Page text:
In sum, since enactment of 18 U.S.C. sec. 922(o), the Secretary has refused to accept any tax payments to make or transfer a machinegun made after May 19, 1986, to approve any such making or transfer, or to register any such machinegun. As applied to machineguns made and possessed after May 19, 1986, the registration and other requirements of the National Firearms Act, Chapter 53 of the Internal Revenue Code, no longer serve any revenue purpose, and are impliedly repealed or are unconstitutional. Accordingly, Counts l(a) and (b), 2, and 3 of the superseding indictment are
Now, ask yourself this: Why is it, that almost noone has heard of either of the above cases, which essentially throw out the 1934, 1968, and 1986 victim disarmament acts? The government never appealed either of these cases, and they have been cited elsewhere and to the best of my knowledge are still good caselaw.
Why does the even the NRA ignore something as potentially earthshaking as this?
Does precident and caselaw only matter when said caselaw is adverse to the interests of freedom?
Mark your post for later read....
However, he said he would support an improvement in the quality of the federal gun database.
Sounds like typical politician / RINO doublespeak! Cruz disagrees with a "national gun registry" but would support an improvement in the "quality of the federal gun database".
Huh? Does that make any sense to anyone? He's opposed to a gun registry but wants to make improvements to a gun database? What's the difference? Registry vs Database?
Hey Cruz, how 'bout you just pour yourself a heeping cup of "not this shit again" and just STFU. You're barely sworn in as senator and it sounds like you're already backpedaling furiously from your conservative/tea party support base.
I believe his next words were referring to paying more attention to whackjobs and criminals in the federal database.
I'll see if I can find the transcript.
Your interpretation is correct, he was referring to more accuracy disqualifying the mentally ill and criminals.
I note that the NRA is an advocate for improving mental illness screening.
CRUZ: The reason we are discussing this is it the tragedy in Newtown. And every parent, my wife and I, we've got two girls aged 4 and aged 2 -- every parent was horrified at what happened there. To see 20 children, six adults senselessly murdered, it takes your breath away.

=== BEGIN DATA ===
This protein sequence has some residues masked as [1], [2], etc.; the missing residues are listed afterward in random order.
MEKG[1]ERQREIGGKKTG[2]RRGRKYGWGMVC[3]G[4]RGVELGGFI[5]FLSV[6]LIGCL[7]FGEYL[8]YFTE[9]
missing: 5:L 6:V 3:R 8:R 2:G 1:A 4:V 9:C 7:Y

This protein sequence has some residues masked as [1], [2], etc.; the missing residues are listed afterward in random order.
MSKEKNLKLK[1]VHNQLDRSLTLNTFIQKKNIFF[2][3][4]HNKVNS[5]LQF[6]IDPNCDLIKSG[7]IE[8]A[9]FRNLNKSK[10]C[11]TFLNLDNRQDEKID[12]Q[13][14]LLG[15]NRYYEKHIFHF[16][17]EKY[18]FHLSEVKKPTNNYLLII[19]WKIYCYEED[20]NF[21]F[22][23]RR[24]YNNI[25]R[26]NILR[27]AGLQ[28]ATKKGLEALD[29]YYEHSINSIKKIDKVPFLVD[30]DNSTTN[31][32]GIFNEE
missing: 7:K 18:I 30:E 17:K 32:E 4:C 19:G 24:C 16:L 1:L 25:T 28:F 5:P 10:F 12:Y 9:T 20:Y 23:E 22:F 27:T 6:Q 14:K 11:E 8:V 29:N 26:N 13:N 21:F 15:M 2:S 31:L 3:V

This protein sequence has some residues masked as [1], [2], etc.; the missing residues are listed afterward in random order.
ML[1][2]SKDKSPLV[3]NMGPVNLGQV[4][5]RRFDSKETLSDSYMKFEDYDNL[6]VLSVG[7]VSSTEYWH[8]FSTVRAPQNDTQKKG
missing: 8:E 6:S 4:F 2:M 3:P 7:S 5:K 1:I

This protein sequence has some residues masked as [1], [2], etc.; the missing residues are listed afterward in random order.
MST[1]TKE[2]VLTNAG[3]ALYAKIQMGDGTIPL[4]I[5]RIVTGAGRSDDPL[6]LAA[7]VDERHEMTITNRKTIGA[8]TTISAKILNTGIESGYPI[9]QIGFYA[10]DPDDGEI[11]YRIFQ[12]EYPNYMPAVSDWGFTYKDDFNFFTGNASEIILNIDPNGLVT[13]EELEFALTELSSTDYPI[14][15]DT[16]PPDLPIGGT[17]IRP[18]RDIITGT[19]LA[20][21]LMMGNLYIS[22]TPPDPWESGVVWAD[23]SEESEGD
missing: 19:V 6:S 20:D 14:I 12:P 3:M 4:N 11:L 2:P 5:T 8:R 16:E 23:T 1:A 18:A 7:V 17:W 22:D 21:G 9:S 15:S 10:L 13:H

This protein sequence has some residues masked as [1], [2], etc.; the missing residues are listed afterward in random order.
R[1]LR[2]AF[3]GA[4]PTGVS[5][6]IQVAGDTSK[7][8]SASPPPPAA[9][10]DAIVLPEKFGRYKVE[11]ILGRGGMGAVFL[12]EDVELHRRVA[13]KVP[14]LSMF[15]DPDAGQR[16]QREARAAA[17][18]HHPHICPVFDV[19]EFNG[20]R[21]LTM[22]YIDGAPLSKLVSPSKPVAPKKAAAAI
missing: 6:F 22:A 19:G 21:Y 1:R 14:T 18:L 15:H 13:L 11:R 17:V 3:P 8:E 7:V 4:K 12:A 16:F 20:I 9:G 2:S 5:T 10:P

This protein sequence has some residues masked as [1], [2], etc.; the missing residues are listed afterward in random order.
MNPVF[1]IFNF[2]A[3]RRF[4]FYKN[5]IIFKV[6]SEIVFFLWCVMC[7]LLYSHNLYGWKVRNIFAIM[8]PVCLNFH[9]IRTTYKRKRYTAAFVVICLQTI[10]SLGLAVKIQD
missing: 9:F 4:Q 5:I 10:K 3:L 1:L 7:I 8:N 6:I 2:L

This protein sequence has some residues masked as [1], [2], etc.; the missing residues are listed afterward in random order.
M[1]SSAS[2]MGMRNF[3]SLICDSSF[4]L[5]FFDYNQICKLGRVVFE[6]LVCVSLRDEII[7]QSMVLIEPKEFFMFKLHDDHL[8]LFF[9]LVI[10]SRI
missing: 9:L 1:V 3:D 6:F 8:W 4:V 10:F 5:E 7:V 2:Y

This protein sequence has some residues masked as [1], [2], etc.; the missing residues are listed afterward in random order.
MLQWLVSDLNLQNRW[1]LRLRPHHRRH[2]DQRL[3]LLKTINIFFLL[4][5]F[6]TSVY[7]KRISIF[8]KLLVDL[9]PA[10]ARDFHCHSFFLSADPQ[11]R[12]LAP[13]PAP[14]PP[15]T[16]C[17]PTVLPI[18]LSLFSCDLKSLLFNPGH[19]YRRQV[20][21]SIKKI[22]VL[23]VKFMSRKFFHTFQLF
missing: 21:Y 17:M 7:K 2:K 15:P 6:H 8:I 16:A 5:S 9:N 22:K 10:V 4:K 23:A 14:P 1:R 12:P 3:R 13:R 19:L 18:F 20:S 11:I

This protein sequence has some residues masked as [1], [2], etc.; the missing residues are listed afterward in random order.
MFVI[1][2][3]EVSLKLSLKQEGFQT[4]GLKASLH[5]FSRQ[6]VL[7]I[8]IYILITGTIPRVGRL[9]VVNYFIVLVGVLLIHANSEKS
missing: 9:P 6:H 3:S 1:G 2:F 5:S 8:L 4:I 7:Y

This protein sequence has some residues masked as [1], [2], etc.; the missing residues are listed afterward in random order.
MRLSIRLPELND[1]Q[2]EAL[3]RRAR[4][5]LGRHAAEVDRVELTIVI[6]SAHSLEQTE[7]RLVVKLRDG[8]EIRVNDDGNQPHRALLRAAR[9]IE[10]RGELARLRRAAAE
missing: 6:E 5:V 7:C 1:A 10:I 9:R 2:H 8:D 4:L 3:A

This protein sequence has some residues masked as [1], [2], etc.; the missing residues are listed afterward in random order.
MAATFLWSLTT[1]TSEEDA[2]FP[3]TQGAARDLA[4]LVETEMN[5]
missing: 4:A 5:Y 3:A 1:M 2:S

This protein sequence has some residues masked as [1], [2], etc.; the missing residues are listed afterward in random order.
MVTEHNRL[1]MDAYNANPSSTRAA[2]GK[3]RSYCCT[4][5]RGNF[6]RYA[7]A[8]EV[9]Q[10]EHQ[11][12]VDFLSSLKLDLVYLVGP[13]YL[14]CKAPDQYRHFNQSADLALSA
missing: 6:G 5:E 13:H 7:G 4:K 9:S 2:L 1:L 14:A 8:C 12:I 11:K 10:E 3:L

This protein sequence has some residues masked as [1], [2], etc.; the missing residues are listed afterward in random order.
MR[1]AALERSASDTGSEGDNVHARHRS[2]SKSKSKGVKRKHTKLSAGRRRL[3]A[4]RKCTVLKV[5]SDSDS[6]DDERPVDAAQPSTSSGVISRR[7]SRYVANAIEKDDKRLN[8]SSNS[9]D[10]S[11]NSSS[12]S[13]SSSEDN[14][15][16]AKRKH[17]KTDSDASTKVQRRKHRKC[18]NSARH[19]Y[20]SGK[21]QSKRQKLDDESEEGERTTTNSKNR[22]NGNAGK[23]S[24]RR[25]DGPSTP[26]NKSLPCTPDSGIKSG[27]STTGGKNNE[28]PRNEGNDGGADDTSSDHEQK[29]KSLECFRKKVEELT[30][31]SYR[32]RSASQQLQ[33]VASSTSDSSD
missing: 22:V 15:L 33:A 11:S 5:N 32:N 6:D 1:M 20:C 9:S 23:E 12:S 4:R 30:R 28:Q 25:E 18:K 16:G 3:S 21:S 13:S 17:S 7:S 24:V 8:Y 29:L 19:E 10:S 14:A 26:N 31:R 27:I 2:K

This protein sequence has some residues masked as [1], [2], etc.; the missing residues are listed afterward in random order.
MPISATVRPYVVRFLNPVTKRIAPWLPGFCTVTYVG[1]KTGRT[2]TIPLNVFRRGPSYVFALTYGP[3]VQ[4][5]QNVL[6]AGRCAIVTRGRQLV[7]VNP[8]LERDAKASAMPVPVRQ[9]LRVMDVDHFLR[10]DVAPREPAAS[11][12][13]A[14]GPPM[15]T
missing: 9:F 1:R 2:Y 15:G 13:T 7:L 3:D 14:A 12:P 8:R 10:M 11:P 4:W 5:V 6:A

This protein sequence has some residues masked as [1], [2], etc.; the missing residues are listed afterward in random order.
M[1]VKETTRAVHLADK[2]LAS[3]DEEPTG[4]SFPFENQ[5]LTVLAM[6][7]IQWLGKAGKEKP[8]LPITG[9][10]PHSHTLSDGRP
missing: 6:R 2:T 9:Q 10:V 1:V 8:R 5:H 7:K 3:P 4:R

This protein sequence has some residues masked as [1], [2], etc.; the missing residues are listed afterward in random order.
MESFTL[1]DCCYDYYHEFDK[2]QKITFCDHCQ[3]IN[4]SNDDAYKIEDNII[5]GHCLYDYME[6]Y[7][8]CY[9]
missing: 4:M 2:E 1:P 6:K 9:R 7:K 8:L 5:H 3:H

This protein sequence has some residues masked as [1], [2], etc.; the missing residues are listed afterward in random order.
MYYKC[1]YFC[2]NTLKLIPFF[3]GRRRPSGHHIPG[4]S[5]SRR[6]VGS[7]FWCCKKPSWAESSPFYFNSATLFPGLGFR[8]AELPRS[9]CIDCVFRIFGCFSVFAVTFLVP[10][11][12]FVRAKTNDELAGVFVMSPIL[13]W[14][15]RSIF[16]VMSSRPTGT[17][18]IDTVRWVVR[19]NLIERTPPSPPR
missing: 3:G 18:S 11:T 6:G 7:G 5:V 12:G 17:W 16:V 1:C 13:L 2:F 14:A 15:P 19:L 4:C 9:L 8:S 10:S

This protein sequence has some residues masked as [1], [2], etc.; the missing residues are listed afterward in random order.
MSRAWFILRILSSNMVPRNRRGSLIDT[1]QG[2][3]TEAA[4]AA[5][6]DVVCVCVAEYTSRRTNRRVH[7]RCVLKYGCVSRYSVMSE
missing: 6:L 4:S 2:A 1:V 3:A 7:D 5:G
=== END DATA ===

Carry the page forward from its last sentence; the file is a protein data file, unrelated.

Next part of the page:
But within minutes, we saw politician running out and trying to exploit this tragedy, try to push their political agenda of gun control.
I do not support their gun control agenda for two reasons. Number one, it's unconstitutional.
ROBERTS: But is there that you would accept?
CRUZ: I don't think the proposals being discussed now makes sense. Look, are there things we can do? Sure. One of the things we can do is we could improve the quality of the federal database.
Right now, a lot of states, a lot of local jurisdiction are not reporting criminal conventions, not reporting mental health barriers to ownership. So, the federal database is not nearly as good as it should be. That would be a common sense improvement.
But that's not what is proposed. Senator Dianne Feinstein's bill would create a national gun registry. I don't think the federal government has any business of having a list of law-abiding citizens who choose to their right to keep and bear arms.
Thanks for your gracious response and quick follow-up!
Whether Cruz knows it or not, he has already taken the first step as evidenced by his statement.
we need common sense measures like ensuring criminal conviction barriers and mental health barriers to gun ownership.
He is either uninformed of such barriers already in place or he is leaving the door open for so-called common sense measures with the socialist
They’re doing tons of things that are unconstitutional.
And no one is stopping them.
I have heard nothing at all that would indicate that the shooter in Newtown would have been barred from buying guns or that his mother would have been barred from owning guns, even if the improvements suggested had already been made.
The anti-gunners are always after the next thing to pass, even when the next thing would not have solved the problem. The last thing to pass has never made any difference.
Without the federal FFL system, many of the infringements in Kalifornia would be hugely impractical to implement. These are all infringements and are simply another example of the courts ignoring the clear intent of the Constitution.